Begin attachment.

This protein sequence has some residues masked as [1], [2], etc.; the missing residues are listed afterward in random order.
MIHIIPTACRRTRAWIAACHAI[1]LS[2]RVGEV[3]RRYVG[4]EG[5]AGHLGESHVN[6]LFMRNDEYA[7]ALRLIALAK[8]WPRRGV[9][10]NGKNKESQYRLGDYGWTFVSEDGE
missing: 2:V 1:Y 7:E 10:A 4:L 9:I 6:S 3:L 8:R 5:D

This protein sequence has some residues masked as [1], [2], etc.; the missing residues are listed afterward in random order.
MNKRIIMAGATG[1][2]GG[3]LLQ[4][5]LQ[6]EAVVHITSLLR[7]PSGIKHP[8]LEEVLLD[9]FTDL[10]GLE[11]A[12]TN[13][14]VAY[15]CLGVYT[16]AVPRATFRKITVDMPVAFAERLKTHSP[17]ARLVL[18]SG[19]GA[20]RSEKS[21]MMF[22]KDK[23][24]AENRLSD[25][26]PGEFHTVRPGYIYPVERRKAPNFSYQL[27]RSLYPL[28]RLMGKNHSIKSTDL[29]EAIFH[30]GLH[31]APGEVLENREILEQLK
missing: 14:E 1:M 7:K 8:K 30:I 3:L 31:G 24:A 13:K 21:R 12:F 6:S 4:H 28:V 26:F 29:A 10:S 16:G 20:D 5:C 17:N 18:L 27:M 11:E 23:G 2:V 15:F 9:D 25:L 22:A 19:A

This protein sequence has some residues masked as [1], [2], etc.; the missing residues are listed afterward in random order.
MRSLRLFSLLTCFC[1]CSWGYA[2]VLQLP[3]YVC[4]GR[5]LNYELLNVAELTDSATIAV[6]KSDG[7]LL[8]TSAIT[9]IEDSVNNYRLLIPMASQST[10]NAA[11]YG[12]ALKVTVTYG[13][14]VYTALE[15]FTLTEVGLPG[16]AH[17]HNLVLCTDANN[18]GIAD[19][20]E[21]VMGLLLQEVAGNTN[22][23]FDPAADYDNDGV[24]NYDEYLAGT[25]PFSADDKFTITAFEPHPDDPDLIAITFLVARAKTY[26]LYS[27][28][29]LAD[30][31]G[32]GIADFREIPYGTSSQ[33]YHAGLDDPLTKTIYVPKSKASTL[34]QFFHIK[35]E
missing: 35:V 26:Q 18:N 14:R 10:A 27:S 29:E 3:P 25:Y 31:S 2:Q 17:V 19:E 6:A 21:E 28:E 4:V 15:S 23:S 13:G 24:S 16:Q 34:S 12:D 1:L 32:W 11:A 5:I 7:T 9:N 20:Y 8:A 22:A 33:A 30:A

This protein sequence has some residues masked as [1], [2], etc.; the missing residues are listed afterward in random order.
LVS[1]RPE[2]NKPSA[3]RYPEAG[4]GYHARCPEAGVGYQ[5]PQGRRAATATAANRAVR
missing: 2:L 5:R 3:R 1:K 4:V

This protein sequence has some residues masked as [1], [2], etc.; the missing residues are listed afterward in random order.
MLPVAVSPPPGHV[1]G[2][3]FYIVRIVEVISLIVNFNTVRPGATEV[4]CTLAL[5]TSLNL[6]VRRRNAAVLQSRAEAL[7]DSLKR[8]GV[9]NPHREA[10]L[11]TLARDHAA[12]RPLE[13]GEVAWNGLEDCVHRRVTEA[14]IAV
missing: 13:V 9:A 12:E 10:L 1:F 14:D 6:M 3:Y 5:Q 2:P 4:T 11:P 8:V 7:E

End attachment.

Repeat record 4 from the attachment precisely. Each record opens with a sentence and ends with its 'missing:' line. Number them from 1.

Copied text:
This protein sequence has some residues masked as [1], [2], etc.; the missing residues are listed afterward in random order.
LVS[1]RPE[2]NKPSA[3]RYPEAG[4]GYHARCPEAGVGYQ[5]PQGRRAATATAANRAVR
missing: 2:L 5:R 3:R 1:K 4:V